“God is a comedian playing to an audience
too afraid to laugh.”
Thank you so much for the June 7 column in which you tell us “25 Things about You.” I thoroughly enjoyed reading and discussing it with my girlfriend. We were curious about Number 23. What do you mean that “Cancer has been one of the biggest blessings of your entire life”?
Thanks for reading, and thanks for the question.
I have experienced the gift of empowerment since encountering this “worst-case scenario,” or “a terrible tragedy,” according to many people. Cancer was never going to happen to me: no family history, excellent health, good diet, ample exercise, no antiperspirants et cetera et cetera. My out-of-the-blue diagnosis gives me the incredible opportunity to choose how to react, the gift to face head-on the thing I most feared: death. Now my mortality is in real, not abstract terms. The lifting of the veil of predictability as “safe,” constant and reliable in my life yields to the Unknown as now-familiar terrain. It’s my daily, my future. I’ve received insights and visions into death, which are consistently presented to me as completely neutral. The end of my mortal coil is not up to my own personal preference of timing. It’s totally out of my hands. What can possibly scare me anymore? Knowing death is coming enriches my life!
Stage IV metastatic cancer is terminal. It doesn’t get “cured” like the other, lower stages. As a result, it gets my highest respect. It’s pure in its impersonal intent to take over anywhere in my body it can. So I don’t have to waste time in approaching it as healed, or deciding among several treatment options, or wondering if it’s punitive payback for tripping my brother when I was 4. I feel chosen for this path. Just that in itself is a huge gift.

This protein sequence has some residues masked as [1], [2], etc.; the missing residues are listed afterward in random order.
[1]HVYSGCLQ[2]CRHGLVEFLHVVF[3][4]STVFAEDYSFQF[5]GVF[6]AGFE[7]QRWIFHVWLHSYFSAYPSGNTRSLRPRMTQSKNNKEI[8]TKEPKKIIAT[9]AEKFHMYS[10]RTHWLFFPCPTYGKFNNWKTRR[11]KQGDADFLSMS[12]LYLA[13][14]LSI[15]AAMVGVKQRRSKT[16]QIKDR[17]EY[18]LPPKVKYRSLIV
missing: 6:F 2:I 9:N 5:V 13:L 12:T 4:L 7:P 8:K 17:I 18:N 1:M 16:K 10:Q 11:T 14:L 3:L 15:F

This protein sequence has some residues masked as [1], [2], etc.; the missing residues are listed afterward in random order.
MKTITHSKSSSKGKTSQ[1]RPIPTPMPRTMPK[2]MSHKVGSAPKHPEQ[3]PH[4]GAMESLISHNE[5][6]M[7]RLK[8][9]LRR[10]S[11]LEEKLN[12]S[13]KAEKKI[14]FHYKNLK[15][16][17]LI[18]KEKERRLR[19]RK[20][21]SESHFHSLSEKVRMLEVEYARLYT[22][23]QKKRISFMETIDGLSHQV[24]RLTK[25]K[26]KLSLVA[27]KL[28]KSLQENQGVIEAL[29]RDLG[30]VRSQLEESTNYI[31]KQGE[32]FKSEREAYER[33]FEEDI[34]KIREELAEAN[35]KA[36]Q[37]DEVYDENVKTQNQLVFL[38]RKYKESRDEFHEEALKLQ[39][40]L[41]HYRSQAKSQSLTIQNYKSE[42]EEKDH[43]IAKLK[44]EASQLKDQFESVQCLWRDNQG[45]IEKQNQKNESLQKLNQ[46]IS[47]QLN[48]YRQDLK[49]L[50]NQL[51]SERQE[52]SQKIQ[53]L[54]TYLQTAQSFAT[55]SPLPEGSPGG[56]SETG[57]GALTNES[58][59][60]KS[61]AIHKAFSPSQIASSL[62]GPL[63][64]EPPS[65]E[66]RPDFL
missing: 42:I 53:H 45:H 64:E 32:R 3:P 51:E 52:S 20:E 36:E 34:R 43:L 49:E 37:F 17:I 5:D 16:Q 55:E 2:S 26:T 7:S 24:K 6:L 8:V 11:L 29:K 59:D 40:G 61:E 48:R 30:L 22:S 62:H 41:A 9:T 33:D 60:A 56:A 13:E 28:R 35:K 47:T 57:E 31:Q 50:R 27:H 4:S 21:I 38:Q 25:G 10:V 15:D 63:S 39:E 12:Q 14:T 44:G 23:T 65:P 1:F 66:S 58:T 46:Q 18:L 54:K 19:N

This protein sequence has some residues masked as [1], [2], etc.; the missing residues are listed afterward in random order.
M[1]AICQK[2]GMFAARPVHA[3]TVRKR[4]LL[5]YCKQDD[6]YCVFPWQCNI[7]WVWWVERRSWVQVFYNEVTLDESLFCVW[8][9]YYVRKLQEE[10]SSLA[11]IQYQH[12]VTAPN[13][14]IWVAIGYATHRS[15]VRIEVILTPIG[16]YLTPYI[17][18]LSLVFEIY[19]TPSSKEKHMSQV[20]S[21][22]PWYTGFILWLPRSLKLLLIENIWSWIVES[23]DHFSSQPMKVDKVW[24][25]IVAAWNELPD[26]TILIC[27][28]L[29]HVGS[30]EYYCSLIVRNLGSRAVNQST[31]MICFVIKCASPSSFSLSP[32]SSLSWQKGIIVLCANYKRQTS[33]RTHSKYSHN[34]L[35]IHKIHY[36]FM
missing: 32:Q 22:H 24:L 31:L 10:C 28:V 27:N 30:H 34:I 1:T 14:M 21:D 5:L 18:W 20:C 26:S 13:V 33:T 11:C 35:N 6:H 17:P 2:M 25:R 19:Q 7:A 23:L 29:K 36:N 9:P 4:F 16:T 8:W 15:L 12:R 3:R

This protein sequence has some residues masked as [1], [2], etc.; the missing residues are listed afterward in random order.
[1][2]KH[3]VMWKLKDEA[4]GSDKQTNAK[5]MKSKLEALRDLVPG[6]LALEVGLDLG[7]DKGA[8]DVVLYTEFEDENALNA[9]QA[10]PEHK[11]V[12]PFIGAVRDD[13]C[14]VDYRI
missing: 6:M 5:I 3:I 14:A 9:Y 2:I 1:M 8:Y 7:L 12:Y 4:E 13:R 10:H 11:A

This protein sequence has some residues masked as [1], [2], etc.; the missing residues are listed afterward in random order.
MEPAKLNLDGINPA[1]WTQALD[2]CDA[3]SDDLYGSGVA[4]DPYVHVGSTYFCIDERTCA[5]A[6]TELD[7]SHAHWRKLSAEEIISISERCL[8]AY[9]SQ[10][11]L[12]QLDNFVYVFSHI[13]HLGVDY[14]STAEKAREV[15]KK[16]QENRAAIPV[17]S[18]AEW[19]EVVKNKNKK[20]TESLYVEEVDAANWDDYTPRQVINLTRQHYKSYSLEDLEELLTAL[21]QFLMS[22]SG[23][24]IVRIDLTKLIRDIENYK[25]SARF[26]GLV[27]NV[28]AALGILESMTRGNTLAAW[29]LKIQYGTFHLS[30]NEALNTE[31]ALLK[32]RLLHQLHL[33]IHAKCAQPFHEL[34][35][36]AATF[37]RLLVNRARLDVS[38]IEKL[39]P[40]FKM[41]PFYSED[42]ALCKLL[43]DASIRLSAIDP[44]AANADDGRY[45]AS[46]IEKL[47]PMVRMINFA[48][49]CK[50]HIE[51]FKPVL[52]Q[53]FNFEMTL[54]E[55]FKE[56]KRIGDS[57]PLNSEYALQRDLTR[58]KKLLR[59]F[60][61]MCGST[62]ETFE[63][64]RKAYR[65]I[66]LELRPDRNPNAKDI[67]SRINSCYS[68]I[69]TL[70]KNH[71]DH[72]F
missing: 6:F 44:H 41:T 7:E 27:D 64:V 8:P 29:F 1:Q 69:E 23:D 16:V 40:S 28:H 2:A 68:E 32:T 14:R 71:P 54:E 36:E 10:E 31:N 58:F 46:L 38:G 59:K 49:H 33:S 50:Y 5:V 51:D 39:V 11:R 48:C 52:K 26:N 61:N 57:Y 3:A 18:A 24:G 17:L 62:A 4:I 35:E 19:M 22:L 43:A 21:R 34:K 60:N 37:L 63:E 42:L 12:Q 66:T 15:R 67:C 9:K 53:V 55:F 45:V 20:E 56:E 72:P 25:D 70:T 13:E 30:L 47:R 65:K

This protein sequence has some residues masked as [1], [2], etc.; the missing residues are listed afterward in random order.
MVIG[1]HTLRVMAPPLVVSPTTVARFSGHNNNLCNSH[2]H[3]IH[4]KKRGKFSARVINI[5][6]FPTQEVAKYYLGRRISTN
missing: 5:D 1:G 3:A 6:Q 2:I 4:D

I have received a new level of understanding of how I am loved in my world. I have made new, deep, important relationships as a direct result of my diagnosis. I have made better, clearer and more thoughtful choices for myself and my future. I have been gifted with the opportunity to share what I’m experiencing in the public realm. I’ve been on trips I never could have otherwise manifested for my family and me. I’ve seen Hamilton.
I have always had an innate interest and comfort level with death and dying. I have grown from the knowledge that no one can convince me of anything, so I no longer try to convince others, but rather help them to hear themselves. Awareness of my limited heartbeats strengthens my resolve to do the work to heal the brokenness in my life now, instead of holding out for passive change or waiting for the other person to be different. I have encountered extreme levels of wrenching physical and emotional pain that were previously unimaginable to me. I have been humbled by the stripping of various abilities, such as driving (still a challenge for me – I hate that loss of independence). The amount of love and compassion this has afforded to my own body and even more to others is priceless. I have made end-of-life plans and decisions I would never have bothered with otherwise. I can’t control my outcome, but my loved ones are aware of my wishes.
I lived a full life well before cancer and still do. I have always had a spiritual connection to the world. This cancer journey has given me a chance, an excuse, a strong motivation to go well beyond those levels. And when I get stuck, I inevitably receive support and scaffolding along the way. If I were the only person to die, that would suck. But I’ve been awakened to the gift of awareness that my life will be shorter than expected. Some never get the warning. I have less time here than anticipated, but I have been given an awareness of my time: to plan, to heal some hard parts, to live.
All of that said, I will also never, ever, pressure anyone else to have a cancer experience like mine. Each life is our own. I couldn’t arrive here without evolving, myself.
I invite families to inquire about end-of-life desires and preferences with each other. One great resource that I find helpful to spark conversations is this great booklet: short, simple, easy, and people can direct their feelings at the booklet versus the other people in the conversation: http://deathcaredirective.com.
Thank you again for your question. Anyone may feel free to share more questions or comments at firstname.lastname@example.org.
Head On and Heart Strong!
Kids’ Almanac columnist Erica Chase-Salerno was diagnosed with Stage IV breast cancer in the Summer of 2015. To read more about her experience, visit https://hudsonvalleyone.com/tag/ericas-cancer-journey.